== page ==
8.34 Hinduism

In India, the period between approximately 800 BC and 200 BC was a pivotal time of formation and a transition between the Vedic period and the period of Synthesis that preceded the ‘Golden Age’ of Hinduism in the first millennium AD.

During this period, the orthodoxy and ritual of the Vedic religion and Brahmanism were challenged by new movements. Mahavira and Buddha were central teachers in this movement, turning away from Vedic authority and back / ahead towards older metaphysical ideas. This movement and pressure caused a new Synthesis of various local traditions that began to give rise to the diverse religious expression we now know as Hinduism.

Some of the core ideas of Hinduism include:

  • the celebration of a massive array of deities, which are integrated into a higher order unity through the understanding that they are manifestations of a single underlying Absolute / Unity / Supreme Being;
  • belief in a universal law of cause and effect (Karma);
  • the possibility of Liberation (moksha) from the endless cycles of life and suffering (Samsara);
  • One Truth, expressed by the Wise in many ways;
  • Truth as the very essence of Reality / the Universe;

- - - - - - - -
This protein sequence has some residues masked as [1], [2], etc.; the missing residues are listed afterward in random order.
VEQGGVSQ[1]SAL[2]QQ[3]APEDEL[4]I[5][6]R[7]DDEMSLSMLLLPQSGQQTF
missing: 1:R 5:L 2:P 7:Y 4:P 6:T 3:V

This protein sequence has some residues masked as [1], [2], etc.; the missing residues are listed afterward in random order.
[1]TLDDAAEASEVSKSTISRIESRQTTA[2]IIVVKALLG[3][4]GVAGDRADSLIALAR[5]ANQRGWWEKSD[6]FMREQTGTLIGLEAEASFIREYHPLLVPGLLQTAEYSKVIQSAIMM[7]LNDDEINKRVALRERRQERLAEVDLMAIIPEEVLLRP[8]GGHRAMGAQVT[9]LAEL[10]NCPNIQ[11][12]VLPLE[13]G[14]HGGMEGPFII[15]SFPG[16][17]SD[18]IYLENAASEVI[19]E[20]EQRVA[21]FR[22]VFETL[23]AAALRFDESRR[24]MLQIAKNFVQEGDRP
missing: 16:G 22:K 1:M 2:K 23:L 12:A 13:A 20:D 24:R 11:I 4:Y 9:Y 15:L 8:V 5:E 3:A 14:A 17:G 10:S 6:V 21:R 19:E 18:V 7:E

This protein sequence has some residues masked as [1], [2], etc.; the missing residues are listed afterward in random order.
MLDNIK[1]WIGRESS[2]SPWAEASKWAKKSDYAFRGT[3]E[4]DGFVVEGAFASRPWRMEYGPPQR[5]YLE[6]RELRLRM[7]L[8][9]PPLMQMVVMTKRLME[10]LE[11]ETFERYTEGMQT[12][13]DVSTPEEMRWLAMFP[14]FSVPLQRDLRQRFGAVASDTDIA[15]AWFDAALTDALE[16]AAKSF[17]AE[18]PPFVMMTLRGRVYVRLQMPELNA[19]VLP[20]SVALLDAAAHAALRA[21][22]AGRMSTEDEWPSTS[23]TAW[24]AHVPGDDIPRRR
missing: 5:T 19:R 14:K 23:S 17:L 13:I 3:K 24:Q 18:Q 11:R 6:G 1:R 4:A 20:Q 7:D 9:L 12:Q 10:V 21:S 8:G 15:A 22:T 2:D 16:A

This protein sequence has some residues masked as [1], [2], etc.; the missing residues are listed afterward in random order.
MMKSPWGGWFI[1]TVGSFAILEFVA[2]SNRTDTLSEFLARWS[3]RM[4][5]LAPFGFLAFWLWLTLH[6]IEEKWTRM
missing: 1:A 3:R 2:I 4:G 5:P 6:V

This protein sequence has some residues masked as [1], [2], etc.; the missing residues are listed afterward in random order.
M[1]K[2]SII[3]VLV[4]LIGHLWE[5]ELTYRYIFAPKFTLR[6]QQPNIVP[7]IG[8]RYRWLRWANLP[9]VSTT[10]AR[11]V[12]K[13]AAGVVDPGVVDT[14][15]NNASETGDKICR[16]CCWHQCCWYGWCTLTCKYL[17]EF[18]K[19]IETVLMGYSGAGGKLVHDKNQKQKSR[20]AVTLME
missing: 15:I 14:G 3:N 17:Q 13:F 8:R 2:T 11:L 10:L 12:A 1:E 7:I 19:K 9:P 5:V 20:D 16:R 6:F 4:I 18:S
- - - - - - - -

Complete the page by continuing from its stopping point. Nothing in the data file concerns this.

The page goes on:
• One limitless, formless, eternal, universal, all-encompassing God from which all other deities and manifestations of the universe arise;
  • Dharma / Righteousness / duty / right action / right way;
  • Liberation of the Soul, which comes through realizing one’s true nature and thereby reuniting one’s soul to God;
  • Self Discipline
  • Pilgrimage
  • Purification
  • Self Examination
  • Self Inquiry
  • Meditation

Hinduism is not a consolidated system or religion arising from a single founder, but rather the evolution over time of the belief systems that arose from the peoples that lived along the Indus river, into the brilliant diversity of spirituality that we witness today.

What a tragedy to leave behind so soon the infinite depths to which we could follow the golden threads of all these teachers. I fear I have done them a terrible disservice, however hopefully I have done the reader some service by consolidating core teachings, principles, and ideas into a relatively brief thread, contextualized within history, and informing our present moment in time. We will return later.

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